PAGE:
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Fantasy Golf Picks — 2021 AT&T Byron Nelson Picks, Preview, Predictions

Pat Mayo makes his 2021 AT&T Byron Nelson picks while previewing the course, key stats and trends for this week’s PGA TOUR event.

Pat Mayo provides a quick preview and makes his early 2021 AT&T Bryon Nelson picks in his first look and research for the PGA TOUR event.

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2021 AT&T Byron Nelson: Field

2021 AT&T Byron Nelson Field
156 Players | Top 65 & Ties Make the Cut
First Tee: Thursday, May 13
Defending Champion: Sung Kang

For many years the week leading into a major championship would draw a scant amount of elite names. Some would use it as a final tune-up to work on the lacking parts of their games while the next tier of PGA TOUR pros all battled for a life-changing payday. That trend has started to reverse lately, though. For example, with Dustin Johnson, Jon Rahm, Bryson DeChambeau, Brooks Koepka and Jordan Spieth in the field for the 2021 AT&T Byron Nelson, it’s already stronger than many of the early season events, Pebble Beach included. This field is about on par with Phoenix. That’s an excellent outcome for the Byron Nelson, a tournament that has severely lacked star power over the past half-decade.

Maybe it’s a one-year blip with TPC Craig Ranch beginning its five-year run as tournament host or maybe players really hated Trinity Forest. It seems like PGA TOUR sure did. Trinity Forest had a four-year contract with the TOUR to host the event, but we only saw the event played on the converted landfill twice in that run. Obviously, COVID knocked it off the schedule 12 months ago, but it fell victim to some unfortunate circumstances the other two seasons.

There was a massive heatwave in 2018 for the first three rounds when temperatures pushed 100 degrees (if you were ever wondering why the PGA Championship and U.S. Open are never played in Texas and Florida), and around 50 patrons needed medical treatment for heat-related issues in just the course of the second round. Then, on Sunday that year, a downpour out of nowhere pushed the tee times and almost no one was there to watch in person.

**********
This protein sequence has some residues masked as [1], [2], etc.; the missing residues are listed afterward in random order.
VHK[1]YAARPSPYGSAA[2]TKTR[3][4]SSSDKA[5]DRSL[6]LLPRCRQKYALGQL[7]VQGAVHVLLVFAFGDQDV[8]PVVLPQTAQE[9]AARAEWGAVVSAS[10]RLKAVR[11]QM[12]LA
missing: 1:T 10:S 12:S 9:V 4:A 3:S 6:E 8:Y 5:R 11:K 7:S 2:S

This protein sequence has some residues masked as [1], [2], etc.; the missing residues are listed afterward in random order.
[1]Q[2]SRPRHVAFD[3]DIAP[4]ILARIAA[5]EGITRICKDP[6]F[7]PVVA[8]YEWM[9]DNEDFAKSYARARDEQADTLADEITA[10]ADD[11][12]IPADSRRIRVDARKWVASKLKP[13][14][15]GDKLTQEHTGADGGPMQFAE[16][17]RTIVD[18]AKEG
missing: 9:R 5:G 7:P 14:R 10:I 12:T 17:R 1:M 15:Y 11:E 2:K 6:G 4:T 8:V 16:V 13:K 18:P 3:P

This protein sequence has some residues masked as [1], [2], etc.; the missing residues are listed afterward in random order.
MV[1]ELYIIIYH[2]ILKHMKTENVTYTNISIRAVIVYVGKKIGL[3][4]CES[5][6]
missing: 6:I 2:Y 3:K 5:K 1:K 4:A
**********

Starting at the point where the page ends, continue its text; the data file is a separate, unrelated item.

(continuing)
The following season, rain continued to be an issue, wiping out the Pro-Am Wednesday, eventually pushing the conclusion of the third round into Sunday morning. This resulted in Aaron Wise and Sung Kang walking away as victors those two years, which didn’t really help the cause. In fact, looking back at those two leaderboards, Brooks Koepka and Marc Leishman were the only two top 50-ranked players to come inside the top 10 in either year.

Now, none of that is the fault of Trinity Forest, of course. It seems like this was a “Lemony Snicket” situation. And, despite what I thought in 1996, “Bio Dome” was not a documentary. There were other problems, however. There are rumors players complained about the location and inaccessibility to ritz amenities, especially after the event moved from TPC Four Seasons, which was, unsurprisingly, adjacent to a high-end Four Seasons. Being an “American Links” style course, it provided very little shade for the spectators from the sweltering heat. Having a wide-open layout isn’t an issue in Scotland; in Texas, not great, BOB. Apparently, the parking situation for the fans was a disaster as well.

Enter David Craig, the local developer and businessman who named the course after himself. TPC Craig Ranch is essentially the opposite of Trinity Forest. Craig wanted his course to event host a PGA TOUR event, so since the early 2000s, he kept asking the TOUR questions about how it needed to be set up to achieve that. And that’s everything from length and design of the course to the parking (all will be within five minutes of the course, no shuttles, which sounds like a dream, btw) to a lavish hotel next to the course with 285 rooms, 33,000 square feet of meeting space, multiple restaurants and a resort-style lazy river. That structure was expected to be finished in 2022, but COVID hit, and now it’s 2023.

Is the course switch the reason behind the better field? Who can really say, but it certainly looks that way. If it was just the five elite names at the top of the board in attendance that could be explained away. Spieth is from Dallas, and Bryson lives there. Rahm and DJ are trying to fine-tune their games, which are slightly off right now. And Brooks hasn't played since The Masters, so getting in at least two competitive rounds will be critical if he wants a chance to win his third Wanamaker Trophy. See, easy explanations.